Article "Providing Memories of Home for Our Children"
On the shelf is my baby book. I have often read through the book, and was glad that my mother had taken the time to jot little things down about me. My mother wrote of events from my babyhood and childhood as they were happening. She knew that I would be interested in reading her notations later on when I was older. In the front of the baby book, she pasted Rudyard Kipling's poem, "If." I imagine she thought that the message of the poem was full of good advice.
In mid-life, we sometimes have "musings" about things from our past that just pop into our heads — things that we haven't thought about in years. We might think back on something from our childhood that really stands out — being in a school play, embarrassments that made our faces turn red, or an especially happy moment in time.
I remember my father's punctual 5:00 p.m. telephone calls to my mother announcing that he was leaving the office for the day. He always asked her if she needed anything from the store. Every evening at 6:00 p.m. our family sat down at the supper table. We talked and had good "southern-style" meals as my father glanced at the newspaper.
In the summer, my mother would sit on the lawn chair in the back yard to cool off — I always joined her. We chatted, and I sometimes tried to catch fireflies.
My father, now in his mid-nineties, has lead a busy life. He became an elder in the church in 1959, and remained in that capacity for thirty-nine consecutive years. He has been a member of the Kiwanis club for many years, and once served as its President. He completed law school and passed the Texas Bar in 1942. At age ninety-three, he finally retired from his law practice. Up until that time, he had been the oldest practicing attorney in Grayson County, Texas. During his impressive career, he was appointed County Attorney for Grayson County to complete the unfinished term of the elected official. He was elected (by landslide votes) to that office twice and served as for ten years.
In her younger years, my mother worked in a dental office, a photography studio, and at the County Clerk's office. She also worked at my father's law office for more than twenty-five years. My parents have recently celebrated fifty-eight wonderful years of marriage. Their love and devotion have been an inspiration to me!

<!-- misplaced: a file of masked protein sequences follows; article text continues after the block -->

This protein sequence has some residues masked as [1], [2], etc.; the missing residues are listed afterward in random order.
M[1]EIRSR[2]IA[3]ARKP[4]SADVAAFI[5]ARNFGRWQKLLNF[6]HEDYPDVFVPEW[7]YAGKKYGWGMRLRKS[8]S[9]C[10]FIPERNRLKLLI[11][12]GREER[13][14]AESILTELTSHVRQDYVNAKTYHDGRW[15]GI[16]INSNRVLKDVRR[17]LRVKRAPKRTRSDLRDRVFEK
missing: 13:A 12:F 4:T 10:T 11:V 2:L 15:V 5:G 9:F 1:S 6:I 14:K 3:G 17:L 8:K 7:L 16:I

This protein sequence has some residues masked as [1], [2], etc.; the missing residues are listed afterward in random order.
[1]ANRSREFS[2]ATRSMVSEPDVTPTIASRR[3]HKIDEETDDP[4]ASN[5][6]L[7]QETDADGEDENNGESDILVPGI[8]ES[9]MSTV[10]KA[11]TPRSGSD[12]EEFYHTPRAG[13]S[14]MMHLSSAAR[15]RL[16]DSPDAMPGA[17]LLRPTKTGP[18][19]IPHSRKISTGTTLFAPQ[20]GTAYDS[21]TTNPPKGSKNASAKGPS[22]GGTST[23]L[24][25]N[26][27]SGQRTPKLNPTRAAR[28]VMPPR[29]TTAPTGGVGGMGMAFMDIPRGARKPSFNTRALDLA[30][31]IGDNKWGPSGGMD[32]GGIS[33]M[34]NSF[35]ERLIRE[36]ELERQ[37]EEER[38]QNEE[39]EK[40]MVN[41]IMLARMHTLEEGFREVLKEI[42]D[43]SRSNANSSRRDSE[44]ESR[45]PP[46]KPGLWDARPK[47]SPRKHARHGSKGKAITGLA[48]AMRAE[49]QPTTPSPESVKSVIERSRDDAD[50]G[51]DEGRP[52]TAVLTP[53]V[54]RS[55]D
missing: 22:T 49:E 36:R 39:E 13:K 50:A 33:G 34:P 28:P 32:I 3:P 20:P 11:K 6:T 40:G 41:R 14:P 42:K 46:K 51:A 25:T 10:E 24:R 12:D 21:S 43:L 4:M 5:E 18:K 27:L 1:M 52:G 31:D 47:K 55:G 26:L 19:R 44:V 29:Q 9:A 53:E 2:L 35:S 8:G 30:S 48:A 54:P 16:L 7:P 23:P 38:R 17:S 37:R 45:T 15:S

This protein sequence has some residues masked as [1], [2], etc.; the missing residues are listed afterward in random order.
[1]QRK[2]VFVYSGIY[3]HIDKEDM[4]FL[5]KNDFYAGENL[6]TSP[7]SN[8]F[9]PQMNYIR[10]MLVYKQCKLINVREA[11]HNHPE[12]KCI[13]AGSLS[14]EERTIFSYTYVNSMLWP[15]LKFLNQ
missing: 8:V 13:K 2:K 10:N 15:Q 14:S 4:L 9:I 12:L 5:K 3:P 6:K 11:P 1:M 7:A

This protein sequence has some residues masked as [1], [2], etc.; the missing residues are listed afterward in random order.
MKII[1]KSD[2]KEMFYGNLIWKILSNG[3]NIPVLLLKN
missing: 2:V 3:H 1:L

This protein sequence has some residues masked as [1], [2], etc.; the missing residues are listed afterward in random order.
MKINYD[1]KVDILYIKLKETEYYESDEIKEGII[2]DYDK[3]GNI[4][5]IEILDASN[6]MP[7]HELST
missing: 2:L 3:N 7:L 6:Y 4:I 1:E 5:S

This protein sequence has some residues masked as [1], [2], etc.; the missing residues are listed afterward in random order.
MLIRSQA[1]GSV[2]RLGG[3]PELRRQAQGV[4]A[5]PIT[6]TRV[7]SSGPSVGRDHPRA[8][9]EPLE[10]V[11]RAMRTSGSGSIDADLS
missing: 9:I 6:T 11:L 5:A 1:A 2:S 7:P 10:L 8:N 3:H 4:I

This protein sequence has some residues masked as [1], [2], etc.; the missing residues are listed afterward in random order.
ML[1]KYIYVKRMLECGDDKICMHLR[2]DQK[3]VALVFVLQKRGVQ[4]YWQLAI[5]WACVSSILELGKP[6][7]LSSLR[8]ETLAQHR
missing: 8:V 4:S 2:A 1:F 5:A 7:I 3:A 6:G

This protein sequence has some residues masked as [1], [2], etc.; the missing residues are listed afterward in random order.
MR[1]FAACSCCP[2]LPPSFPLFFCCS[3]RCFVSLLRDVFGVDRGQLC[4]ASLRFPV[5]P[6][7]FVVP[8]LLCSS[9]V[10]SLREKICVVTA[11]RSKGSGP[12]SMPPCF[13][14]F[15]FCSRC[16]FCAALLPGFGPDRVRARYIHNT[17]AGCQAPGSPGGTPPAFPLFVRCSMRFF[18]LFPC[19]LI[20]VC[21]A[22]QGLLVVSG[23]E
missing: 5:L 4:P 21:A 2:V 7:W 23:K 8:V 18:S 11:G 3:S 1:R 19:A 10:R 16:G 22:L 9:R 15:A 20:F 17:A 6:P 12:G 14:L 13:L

We all have memories that come to the surface, sometimes quite unexpectedly. Thinking back on my own memories, I can now more fully appreciate my parent's hard work as they raised me. They shaped my character by their example, and I have been truly blessed!
On the day that my son was born, the nurse in the delivery room said "You'll never be the same again." That remark was one of the most poignant things that anyone has ever said to me. Everything suddenly came into focus. I was a mother!
Motherhood was a serious undertaking for me. I maintained feeding schedules, baths, snacks, playtime, nap time, and bedtime. Sunday school and church attendance was a big part of our weekly schedule. It seemed as if I was in an unfamiliar area — I had never been a mother before. I thought about my parents, and tried to emulate them.
I knew that one day they might enjoy reading about themselves. When my son and daughter were little, they loved to talk, read, and sing little church songs. I decided to start writing things in their baby books — including cute things they did, or said. The journal entries that I jotted down sounded just like I was having an ongoing conversation with them. In a written dialogue, I told my children what they did, when they took their first steps, and the words they learned. Also, I told them about the toys and books that they enjoyed the most.
My daily notes in their books weren't always "daily." I wrote to them when I could, and did my best to summarize the highlights of their activities if a few months had lapsed. I knew that one day they might enjoy reading about themselves — what they were like when they were little. I pasted a poem in the front of my son's baby book — "Babies Don't Keep" by Helen M. Young. The poem's message was a reminder that babies grow up fast — that moments with our babies are precious.
My children's baby books didn't have enough pages for me, and I typed additional pages as an addendum, using my portable typewriter. Having something typewritten helped, since I could no longer read my own handwriting — often written in haste. (A portion of my book, "As I Was Saying ..." contains my conversational-style writing to my children. I wrote items while the information was still fresh on my mind.)
You may be a mother who has been inspired to write to your little ones. Mothers aren't the only ones who can contribute to a baby's priceless memory book. If there is a special baby in your family, you may want to add something to the baby's memoirs, too!
What do you remember about your childhood? Let your mind wander ... really
think about it ... take your time. While you're thinking, I'll share a few
more of my memories. I remember going to the golf course with my father;
also eating delicious pancakes on Saturday mornings and hamburgers on
Saturday nights, playing in the sandbox with my grandfather, and trying to
sing alto with my grandmother. Well, did you remember a few things? What
memories are you creating for your children? Let us give them lots of good
ones, because they'll last a lifetime!